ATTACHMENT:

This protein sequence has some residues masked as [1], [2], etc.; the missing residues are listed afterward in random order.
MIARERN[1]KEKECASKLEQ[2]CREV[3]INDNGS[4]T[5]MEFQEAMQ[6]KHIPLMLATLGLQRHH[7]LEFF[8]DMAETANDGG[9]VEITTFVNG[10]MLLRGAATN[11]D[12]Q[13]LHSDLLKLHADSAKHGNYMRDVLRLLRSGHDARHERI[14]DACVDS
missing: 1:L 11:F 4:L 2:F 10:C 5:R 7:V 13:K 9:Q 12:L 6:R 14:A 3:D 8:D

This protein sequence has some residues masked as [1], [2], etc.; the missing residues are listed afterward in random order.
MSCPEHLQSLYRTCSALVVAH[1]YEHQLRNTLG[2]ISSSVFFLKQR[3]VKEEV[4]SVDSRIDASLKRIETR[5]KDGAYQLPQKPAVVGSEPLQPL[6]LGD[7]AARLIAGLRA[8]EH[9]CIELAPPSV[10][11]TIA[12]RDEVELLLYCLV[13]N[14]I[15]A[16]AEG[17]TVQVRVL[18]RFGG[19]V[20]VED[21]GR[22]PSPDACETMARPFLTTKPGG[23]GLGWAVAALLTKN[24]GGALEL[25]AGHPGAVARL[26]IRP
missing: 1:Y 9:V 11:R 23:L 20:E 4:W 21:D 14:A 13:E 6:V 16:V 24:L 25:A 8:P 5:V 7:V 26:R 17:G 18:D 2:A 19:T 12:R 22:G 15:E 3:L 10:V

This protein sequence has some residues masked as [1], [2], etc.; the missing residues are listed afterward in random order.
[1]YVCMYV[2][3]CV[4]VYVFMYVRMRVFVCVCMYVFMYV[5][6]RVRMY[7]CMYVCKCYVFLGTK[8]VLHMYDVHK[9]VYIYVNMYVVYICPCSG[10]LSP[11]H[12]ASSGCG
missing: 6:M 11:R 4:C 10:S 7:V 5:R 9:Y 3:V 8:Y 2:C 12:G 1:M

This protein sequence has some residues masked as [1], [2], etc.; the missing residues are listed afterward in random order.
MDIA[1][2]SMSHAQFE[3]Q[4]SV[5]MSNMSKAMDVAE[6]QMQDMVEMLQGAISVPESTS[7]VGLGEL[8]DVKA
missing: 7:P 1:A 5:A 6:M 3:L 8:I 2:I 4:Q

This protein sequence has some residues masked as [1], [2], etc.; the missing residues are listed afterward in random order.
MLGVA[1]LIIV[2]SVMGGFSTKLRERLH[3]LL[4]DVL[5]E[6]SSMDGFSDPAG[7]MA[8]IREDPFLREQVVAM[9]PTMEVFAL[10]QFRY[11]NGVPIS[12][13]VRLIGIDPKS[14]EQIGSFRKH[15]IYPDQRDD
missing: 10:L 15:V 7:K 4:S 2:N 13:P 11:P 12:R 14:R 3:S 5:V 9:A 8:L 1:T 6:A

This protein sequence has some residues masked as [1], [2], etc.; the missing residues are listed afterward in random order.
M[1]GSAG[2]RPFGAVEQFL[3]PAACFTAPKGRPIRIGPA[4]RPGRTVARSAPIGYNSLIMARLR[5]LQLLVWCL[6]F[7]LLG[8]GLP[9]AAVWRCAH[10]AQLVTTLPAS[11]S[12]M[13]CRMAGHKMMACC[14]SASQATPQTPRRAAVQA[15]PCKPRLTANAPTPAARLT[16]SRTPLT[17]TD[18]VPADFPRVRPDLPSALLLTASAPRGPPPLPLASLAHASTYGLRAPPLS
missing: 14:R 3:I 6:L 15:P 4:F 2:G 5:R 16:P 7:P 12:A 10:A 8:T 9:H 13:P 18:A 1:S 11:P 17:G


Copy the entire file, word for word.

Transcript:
This protein sequence has some residues masked as [1], [2], etc.; the missing residues are listed afterward in random order.
MIARERN[1]KEKECASKLEQ[2]CREV[3]INDNGS[4]T[5]MEFQEAMQ[6]KHIPLMLATLGLQRHH[7]LEFF[8]DMAETANDGG[9]VEITTFVNG[10]MLLRGAATN[11]D[12]Q[13]LHSDLLKLHADSAKHGNYMRDVLRLLRSGHDARHERI[14]DACVDS
missing: 1:L 11:F 4:L 2:F 10:C 5:R 7:V 13:K 9:Q 12:L 6:R 14:A 3:D 8:D

This protein sequence has some residues masked as [1], [2], etc.; the missing residues are listed afterward in random order.
MSCPEHLQSLYRTCSALVVAH[1]YEHQLRNTLG[2]ISSSVFFLKQR[3]VKEEV[4]SVDSRIDASLKRIETR[5]KDGAYQLPQKPAVVGSEPLQPL[6]LGD[7]AARLIAGLRA[8]EH[9]CIELAPPSV[10][11]TIA[12]RDEVELLLYCLV[13]N[14]I[15]A[16]AEG[17]TVQVRVL[18]RFGG[19]V[20]VED[21]GR[22]PSPDACETMARPFLTTKPGG[23]GLGWAVAALLTKN[24]GGALEL[25]AGHPGAVARL[26]IRP
missing: 1:Y 9:V 11:R 23:L 20:E 4:W 21:D 14:A 13:E 6:V 16:V 24:L 25:A 8:P 5:V 7:V 26:R 17:G 18:D 2:A 19:T 12:R 22:G 15:E 3:L 10:V

This protein sequence has some residues masked as [1], [2], etc.; the missing residues are listed afterward in random order.
[1]YVCMYV[2][3]CV[4]VYVFMYVRMRVFVCVCMYVFMYV[5][6]RVRMY[7]CMYVCKCYVFLGTK[8]VLHMYDVHK[9]VYIYVNMYVVYICPCSG[10]LSP[11]H[12]ASSGCG
missing: 6:M 11:R 4:C 10:S 7:V 5:R 9:Y 3:V 8:Y 2:C 12:G 1:M

This protein sequence has some residues masked as [1], [2], etc.; the missing residues are listed afterward in random order.
MDIA[1][2]SMSHAQFE[3]Q[4]SV[5]MSNMSKAMDVAE[6]QMQDMVEMLQGAISVPESTS[7]VGLGEL[8]DVKA
missing: 7:P 1:A 5:A 6:M 3:L 8:I 2:I 4:Q

This protein sequence has some residues masked as [1], [2], etc.; the missing residues are listed afterward in random order.
MLGVA[1]LIIV[2]SVMGGFSTKLRERLH[3]LL[4]DVL[5]E[6]SSMDGFSDPAG[7]MA[8]IREDPFLREQVVAM[9]PTMEVFAL[10]QFRY[11]NGVPIS[12][13]VRLIGIDPKS[14]EQIGSFRKH[15]IYPDQRDD
missing: 10:L 15:V 7:K 4:S 2:N 13:P 11:P 12:R 14:R 3:S 5:V 9:A 8:L 1:T 6:A

This protein sequence has some residues masked as [1], [2], etc.; the missing residues are listed afterward in random order.
M[1]GSAG[2]RPFGAVEQFL[3]PAACFTAPKGRPIRIGPA[4]RPGRTVARSAPIGYNSLIMARLR[5]LQLLVWCL[6]F[7]LLG[8]GLP[9]AAVWRCAH[10]AQLVTTLPAS[11]S[12]M[13]CRMAGHKMMACC[14]SASQATPQTPRRAAVQA[15]PCKPRLTANAPTPAARLT[16]SRTPLT[17]TD[18]VPADFPRVRPDLPSALLLTASAPRGPPPLPLASLAHASTYGLRAPPLS
missing: 14:R 3:I 6:L 15:P 4:F 2:G 5:R 16:P 7:P 12:A 10:A 8:T 9:H 13:P 18:A 1:S 11:P 17:G